Former Juventus general manager Luciano Moggi was sentenced to five years and four months in jail on Tuesday for his role in the match-fixing case which led to the club being demoted and stripped of their 2005 and 2006 Serie A titles.
Moggi, already banned from football for life, was found guilty of sporting fraud and conspiracy by an Italian court in the criminal trial linked to the affair.
Fiorentina owners and brothers Andrea and Diego Della Valle and Lazio president Claudio Lotito were sentenced to 15 months and fined 25,000 euros ($34,600) each.
Former referee selector Paolo Bergamo was sentenced to three years and eight months and his colleague Pierluigi Pairetto to one year and 11 months.
Prosecutors in Naples, who had been investigating the case, had asked for five years and eight months for Moggi. His lawyer said he would appeal.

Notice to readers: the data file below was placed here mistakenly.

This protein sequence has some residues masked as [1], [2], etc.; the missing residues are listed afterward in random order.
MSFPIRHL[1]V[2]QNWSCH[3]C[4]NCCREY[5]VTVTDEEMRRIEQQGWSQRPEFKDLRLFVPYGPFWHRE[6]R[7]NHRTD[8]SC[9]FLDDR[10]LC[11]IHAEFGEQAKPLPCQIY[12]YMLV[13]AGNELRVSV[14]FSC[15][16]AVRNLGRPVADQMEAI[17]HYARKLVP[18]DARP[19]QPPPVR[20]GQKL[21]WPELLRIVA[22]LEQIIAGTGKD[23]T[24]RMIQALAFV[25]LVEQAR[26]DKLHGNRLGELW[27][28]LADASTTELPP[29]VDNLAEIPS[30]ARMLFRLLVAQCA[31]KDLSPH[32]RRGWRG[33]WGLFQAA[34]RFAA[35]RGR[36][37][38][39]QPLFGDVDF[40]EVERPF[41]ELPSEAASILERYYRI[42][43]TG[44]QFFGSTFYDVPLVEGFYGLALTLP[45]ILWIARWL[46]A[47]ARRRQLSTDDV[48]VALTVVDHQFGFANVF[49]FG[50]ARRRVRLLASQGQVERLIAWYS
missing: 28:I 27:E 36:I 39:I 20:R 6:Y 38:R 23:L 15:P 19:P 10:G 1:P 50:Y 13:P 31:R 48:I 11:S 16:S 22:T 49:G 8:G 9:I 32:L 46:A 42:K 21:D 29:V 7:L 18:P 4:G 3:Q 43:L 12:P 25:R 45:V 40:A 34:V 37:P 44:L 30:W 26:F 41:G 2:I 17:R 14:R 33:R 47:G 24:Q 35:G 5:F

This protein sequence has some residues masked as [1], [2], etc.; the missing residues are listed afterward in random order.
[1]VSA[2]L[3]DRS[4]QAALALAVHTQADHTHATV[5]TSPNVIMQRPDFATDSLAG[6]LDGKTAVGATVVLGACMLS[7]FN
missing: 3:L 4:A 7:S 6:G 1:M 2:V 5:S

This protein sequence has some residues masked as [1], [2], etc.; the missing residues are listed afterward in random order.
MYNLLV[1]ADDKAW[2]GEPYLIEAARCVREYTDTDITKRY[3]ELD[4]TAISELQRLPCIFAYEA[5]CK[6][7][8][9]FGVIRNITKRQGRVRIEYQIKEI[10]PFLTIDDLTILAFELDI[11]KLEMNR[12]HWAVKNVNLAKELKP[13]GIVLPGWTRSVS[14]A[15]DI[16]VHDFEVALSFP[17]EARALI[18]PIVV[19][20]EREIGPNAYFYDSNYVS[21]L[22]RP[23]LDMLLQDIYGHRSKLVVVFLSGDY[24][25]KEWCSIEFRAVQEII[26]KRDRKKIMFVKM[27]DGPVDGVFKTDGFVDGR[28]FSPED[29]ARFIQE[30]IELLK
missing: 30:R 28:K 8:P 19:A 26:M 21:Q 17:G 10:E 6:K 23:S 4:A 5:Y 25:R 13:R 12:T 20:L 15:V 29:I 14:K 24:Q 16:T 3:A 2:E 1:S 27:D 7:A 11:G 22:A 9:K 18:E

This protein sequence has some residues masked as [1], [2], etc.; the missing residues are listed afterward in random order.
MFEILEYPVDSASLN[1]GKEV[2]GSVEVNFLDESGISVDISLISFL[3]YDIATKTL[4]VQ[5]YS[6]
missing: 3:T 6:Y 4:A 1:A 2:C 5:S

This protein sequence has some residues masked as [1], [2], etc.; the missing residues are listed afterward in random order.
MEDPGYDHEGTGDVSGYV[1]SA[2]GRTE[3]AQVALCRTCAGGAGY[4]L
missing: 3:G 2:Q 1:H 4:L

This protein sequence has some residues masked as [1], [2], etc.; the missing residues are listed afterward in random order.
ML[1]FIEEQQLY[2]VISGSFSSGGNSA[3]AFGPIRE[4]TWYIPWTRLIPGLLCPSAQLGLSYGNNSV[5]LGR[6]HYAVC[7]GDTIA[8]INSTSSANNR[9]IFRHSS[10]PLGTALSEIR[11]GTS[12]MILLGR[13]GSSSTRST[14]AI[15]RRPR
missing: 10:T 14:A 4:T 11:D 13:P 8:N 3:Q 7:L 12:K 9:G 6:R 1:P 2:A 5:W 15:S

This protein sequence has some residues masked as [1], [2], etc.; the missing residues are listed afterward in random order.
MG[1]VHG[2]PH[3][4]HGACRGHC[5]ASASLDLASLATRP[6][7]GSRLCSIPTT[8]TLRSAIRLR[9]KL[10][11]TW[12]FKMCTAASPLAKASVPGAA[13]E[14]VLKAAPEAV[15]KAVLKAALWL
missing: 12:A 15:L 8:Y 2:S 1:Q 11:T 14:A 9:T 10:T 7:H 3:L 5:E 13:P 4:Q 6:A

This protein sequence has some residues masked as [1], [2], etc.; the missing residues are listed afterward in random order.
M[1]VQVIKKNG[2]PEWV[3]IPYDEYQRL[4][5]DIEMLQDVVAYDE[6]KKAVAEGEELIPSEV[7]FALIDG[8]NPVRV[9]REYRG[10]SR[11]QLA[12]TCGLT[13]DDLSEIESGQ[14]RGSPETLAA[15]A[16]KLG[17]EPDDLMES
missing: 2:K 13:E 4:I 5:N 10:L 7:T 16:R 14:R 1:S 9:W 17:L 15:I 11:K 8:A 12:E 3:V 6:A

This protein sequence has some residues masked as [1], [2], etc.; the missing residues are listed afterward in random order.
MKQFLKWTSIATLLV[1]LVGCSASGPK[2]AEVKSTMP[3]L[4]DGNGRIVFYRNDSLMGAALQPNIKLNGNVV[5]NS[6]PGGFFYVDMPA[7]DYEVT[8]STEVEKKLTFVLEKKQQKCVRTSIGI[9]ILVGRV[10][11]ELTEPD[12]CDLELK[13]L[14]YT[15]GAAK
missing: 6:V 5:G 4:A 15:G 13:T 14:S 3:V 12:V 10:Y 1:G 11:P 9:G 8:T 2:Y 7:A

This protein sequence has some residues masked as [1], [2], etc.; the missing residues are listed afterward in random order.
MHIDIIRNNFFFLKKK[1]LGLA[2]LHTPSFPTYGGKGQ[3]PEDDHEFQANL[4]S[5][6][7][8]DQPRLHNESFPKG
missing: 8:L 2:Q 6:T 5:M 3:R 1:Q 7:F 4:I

Moggi, who was not in court, has already been convicted of trying to manipulate the transfer market via a management agency in a separate criminal trial but has never served his one-year term.
The defendants are unlikely to spend time in jail due to Italy's lengthy appeals process and the reluctance of judges to imprison offenders for non-violent crimes.
Juventus spent a season in Serie B after the scandal. They won promotion at the first attempt but have never since reached their former heights although they are unbeaten this season.
The 2005 scudetto was not re-awarded and Inter Milan were declared champions for 2006.
Milan, Fiorentina, Lazio and Reggina were also docked points after being found guilty alongside Juventus of influencing the appointment of referees in the so-called Calciopoli scandal.
Earlier this year, Juventus called for Inter's title to be revoked following allegations that they were also involved in the scandal. However, the Italian federation ruled it did not have the power to revoke the decision and Inter were confirmed as champions.